September 20, 2021

#08-137: The Hero's Journey - Part II

an older man in a sports coat and tie looks superciliously at the camera
Joseph Campbell

Note: The "call," the journey, and the return: these are the basic elements of the "Monomyth" of hero's journey. Get more details below.

Get Ready: Think about your favorite book or movie, or one you've read or seen recently. What was the hero's main challenge? How did she or he accomplish it (or did he/she fail)? Look for a pattern you could compare to other stories.

In Lesson #08-136, we began looking at Professor Joseph Campbell's idea of the hero's journey, as published in his 1949 book, The Hero with a Thousand Faces. We saw that a hero is living his everyday life when he receives a "call to adventure," either directly or through the circumstances of his life.

Some heroes display a "Refusal of the Call" and never accept their task. When the ghost of Hamlet's father calls him to avenge his death, Hamlet dithers around until it's too late, and everybody dies. (This is a good example of creatively breaking the pattern.) But most refusals are only temporary.

The crossing of the threshold can be dangerous. Sometimes there are fierce guardians there, like Heng and Ha, the two gigantic, fierce warrior figures that guard the literal threshold at the gates of some Buddhist temples in China. Other times, the circumstances make the crossing hard. The difficulty of the crossing reflects the hero's natural reluctance to leave his "comfort zone."

At last, the hero is on his way. Along the path he will often find allies (like Tang Sanzang's friends in Journey to the West). Many see in such figures as elements of the hero's own personality: Sun Wukong (the monkey) can be Tang Sanzang's mind, Zhu Bajie (the pig) his physical appetites, and Sha Wujing (a river spirit) his spirit.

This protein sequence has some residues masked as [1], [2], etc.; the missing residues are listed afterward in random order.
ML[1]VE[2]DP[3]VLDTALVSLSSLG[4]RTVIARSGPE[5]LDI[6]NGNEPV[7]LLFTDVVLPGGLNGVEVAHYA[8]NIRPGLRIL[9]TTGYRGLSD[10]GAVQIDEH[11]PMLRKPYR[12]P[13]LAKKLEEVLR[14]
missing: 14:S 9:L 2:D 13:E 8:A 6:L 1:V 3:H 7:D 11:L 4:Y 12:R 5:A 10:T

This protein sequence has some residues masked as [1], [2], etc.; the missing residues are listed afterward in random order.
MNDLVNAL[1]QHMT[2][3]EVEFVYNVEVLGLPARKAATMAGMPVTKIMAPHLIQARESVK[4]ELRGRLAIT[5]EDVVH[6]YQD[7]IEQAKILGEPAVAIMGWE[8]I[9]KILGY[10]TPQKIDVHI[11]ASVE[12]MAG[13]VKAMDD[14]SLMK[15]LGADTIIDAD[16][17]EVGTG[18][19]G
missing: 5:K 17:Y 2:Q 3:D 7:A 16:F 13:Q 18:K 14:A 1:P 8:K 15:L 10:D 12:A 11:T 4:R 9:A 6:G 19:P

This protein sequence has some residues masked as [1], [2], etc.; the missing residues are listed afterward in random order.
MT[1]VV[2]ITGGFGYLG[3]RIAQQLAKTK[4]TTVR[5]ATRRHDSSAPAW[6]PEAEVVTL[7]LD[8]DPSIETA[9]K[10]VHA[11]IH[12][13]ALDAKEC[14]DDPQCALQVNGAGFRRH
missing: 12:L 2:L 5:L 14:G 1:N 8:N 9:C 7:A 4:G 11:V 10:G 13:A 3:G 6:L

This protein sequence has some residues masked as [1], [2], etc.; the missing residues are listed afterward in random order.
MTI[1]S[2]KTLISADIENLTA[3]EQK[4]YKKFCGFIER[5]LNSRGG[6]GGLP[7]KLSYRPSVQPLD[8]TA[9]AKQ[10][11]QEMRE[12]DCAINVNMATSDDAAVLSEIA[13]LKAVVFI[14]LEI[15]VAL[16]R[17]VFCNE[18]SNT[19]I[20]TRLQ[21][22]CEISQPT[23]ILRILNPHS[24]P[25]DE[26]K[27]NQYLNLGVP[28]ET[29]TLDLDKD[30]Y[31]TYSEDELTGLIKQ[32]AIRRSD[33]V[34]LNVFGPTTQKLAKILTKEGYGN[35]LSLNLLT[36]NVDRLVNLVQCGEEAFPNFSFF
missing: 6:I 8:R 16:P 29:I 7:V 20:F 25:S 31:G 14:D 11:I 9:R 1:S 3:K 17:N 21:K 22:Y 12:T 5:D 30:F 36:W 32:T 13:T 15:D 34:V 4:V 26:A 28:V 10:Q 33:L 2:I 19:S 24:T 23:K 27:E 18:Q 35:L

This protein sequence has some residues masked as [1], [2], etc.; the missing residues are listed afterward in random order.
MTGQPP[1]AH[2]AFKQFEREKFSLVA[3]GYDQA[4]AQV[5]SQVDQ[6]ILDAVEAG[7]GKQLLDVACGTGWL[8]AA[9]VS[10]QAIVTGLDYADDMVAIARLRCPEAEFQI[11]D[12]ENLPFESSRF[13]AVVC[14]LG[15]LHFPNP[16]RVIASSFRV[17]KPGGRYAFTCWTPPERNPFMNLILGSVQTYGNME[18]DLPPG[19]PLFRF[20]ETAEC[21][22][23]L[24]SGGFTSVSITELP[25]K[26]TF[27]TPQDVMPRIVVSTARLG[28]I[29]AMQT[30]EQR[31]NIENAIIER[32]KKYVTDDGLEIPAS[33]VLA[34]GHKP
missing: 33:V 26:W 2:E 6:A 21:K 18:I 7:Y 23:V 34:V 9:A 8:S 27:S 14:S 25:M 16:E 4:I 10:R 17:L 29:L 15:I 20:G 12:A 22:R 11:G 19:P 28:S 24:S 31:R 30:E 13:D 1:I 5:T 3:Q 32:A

Also along the way, of course, there are challenges and enemies. But the hero will often have supernatural aid, as when Guanyin intervenes to help the monk.

Finally, the task is completed. This may be the winning of a battle; the attaining of an object (such as the scriptures in Journey); a sacred marriage representing the joining of physical and spiritual natures; or some other achievement. All of them represent the fulfilling of the hero's potential.

The hero must then go home by crossing the Second Threshold, from the Other World into his Home World, sometimes smoothly, and sometimes with more adventures. Upon his Return, he is hailed as a hero or sometimes "Warrior," "Emperor," or even "Saint." Anyway, he is now "Master of Two Worlds,"

Remember, in modern stories there may be no "supernatural" element at all. A woman's husband leaves her; a man loses his job. These "heroes" are thrown into new, difficult situations, and must overcome obstacles, make friends, and achieve some new way of living before the story ends. That would be a "happy ending." But sometimes, she or he fails. We call that "tragedy."


Read more:

Practice: Match the term to its definition below:

  1. allies
  2. avenge
  3. dithers
  4. hailed
  5. intervenes
  6. obstacles
  7. reluctance
  8. sacred
  9. supernatural
  10. threshold

  1. hesitation; unwillingness
  2. gets involved
  3. praised
  4. problems; things that might stop one
  5. can't decide; vacillates
  6. outside of the material world
  7. get justice for
  8. holy; religious
  9. piece of wood or other material under a door opening
  10. friends; helpers

Answers are in the first comment below.

Submitted to the Shenzhen Daily for September 20, 2021

1 comment:

  1. Answers to the Practice: 1. j; 2. g; 3. e; 4. c; 5. b; 6. d; 7. a; 8. h; 9. f; 10. i